I had my first panic attack when I was around nine years old, crouched in the back of a mini van after a birthday party thinking I was going to be sick. I was full of soda and pizza, and home was an unexpected 40-minute drive away. The sickness was only in my imagination, but that night I felt something in my body and my mind that I eventually feared more than sickness.
As a child, I had always been fearful. The same imagination that gave me several imaginary friends also gave me nightmares. I saw spiders in shadows and felt the presence of monsters under my bed.
As I grew older, my fears became more focused on how I felt rather than what was around me. For some reason, I was terrified of throwing up, which had never bothered me before. When my body reacted to this fear by making me feel sick and hyper-aware of my surroundings and every physical sensation, I began to fear the fear itself.
As a child, these feelings were new. I didn’t know what they meant or how to deal with them. I became agoraphobic, terrified of leaving the house in fear that I would have a panic attack away from the comfort of my home. I feared vacations months in advance, dreaded birthday parties, and missed a lot of homeschool tutorial days. On bad days, I couldn’t eat, and I was always thin. The best medicine was playing with friends or doing something I feared, but I didn’t always want to do that. So I stayed alone a lot, reading and writing and taking care of the animals on my parent’s mini farm.
I think I was around ten when I started taking anti-depressants for panic attacks, and around twelve when my parents decided to take me to a counselor. The medication seemed to help, but I wasn’t ready for counseling. I remember lying my head in my mom’s lap while what seemed to me like a very strange and ignorant man tried to figure out what was wrong with me. While I’m sure now that the right counselor would have helped me, this was something I would have to learn when I was ready.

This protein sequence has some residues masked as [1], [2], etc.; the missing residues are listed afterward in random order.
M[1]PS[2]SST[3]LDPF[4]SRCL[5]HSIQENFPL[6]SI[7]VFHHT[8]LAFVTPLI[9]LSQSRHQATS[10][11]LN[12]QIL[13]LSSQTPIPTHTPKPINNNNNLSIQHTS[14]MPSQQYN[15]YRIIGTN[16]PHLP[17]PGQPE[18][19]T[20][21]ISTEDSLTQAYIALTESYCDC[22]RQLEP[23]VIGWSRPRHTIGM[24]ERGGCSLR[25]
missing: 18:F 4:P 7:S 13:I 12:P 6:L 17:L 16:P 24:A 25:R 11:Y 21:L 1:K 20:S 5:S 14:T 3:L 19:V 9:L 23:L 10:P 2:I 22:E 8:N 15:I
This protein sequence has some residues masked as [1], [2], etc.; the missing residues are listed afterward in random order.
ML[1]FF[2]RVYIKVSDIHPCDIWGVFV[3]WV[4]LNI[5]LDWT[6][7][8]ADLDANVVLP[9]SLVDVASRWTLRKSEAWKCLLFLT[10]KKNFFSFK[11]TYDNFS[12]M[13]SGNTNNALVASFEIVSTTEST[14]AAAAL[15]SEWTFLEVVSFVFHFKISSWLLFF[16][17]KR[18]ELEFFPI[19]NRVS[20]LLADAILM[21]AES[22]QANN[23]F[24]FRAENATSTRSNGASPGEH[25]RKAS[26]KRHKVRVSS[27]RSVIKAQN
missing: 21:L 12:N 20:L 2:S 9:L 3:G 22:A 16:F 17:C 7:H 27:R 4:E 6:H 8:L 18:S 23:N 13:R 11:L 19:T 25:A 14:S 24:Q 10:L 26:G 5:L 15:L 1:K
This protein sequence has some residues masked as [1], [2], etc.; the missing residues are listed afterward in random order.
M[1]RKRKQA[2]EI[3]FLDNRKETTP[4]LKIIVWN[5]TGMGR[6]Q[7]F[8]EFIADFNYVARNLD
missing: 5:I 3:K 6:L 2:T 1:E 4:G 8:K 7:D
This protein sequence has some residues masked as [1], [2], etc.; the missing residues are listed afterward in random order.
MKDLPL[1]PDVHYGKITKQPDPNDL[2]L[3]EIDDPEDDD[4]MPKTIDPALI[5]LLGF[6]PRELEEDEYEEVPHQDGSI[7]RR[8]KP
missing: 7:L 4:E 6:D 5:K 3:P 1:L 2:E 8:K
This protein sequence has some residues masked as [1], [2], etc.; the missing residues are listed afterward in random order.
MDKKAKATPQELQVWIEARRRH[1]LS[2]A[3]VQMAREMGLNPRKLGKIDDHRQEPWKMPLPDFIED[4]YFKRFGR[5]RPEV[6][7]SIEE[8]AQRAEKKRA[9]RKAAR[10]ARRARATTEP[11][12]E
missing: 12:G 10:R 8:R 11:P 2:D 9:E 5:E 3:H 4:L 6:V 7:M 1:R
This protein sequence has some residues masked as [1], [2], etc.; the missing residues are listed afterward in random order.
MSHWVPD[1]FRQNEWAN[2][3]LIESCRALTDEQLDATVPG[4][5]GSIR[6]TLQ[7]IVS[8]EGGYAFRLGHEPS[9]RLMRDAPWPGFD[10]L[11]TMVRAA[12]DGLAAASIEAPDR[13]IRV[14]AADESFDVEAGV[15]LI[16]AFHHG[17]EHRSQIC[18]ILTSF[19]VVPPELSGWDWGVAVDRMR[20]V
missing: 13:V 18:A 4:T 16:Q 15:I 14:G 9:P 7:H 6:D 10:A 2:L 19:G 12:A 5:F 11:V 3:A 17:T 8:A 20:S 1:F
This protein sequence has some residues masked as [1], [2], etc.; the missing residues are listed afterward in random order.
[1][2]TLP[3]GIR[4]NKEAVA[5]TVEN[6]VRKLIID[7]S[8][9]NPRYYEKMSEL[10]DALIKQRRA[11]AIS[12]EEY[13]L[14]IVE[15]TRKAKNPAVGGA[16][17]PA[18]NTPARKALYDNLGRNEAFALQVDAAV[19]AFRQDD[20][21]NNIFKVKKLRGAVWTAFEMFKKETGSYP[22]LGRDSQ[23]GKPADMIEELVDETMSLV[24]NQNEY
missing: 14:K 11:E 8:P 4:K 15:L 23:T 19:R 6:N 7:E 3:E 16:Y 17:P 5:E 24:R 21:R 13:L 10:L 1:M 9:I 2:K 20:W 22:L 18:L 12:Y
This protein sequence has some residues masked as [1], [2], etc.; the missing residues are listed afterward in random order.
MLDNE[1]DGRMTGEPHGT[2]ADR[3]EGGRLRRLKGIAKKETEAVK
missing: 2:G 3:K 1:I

But anxiety wasn’t always present, and I had a wonderful childhood and teen years. I had good friends and did well at school. I discovered my love for writing and wrote my first fantasy novel. I went on many memorable vacations and conquered even more fears. Because anxiety runs in my family, I was supported by people who understood me. But sometimes I still felt alone, envying the other girls my age whom I saw as fearless.
Anxiety became my identity and my enemy, but it wasn’t until I graduated high school that I feared that it could beat me. My fears had still been small. I believed, somehow, that I could overcome them, or at least avoid them. But with college looming over me like a rugged mountain, I finally wondered what it would look like if fear broke me.
What if I couldn’t conquer it? What if I avoided it forever, hiding away at home, never growing into the person I wanted to be? I wanted to write books. I wanted to have a family. I wanted to travel without panicking. I wanted to be brave, or at least normal. And I believed that college was the first step in becoming that. If I couldn’t go to college–if I couldn’t handle cafeterias and dorm rooms and fixed schedules–then I couldn’t do anything I wanted to do.
Anxiety gripped me so hard that it turned into something deeper, and I finally understood the meaning of depression. The word literally implies a deepening, or a pressing down. Years of anxiety had slowly cut away at my hope, like water into rock, until there was nothing but a pit. This, I know now, is what it means to despair.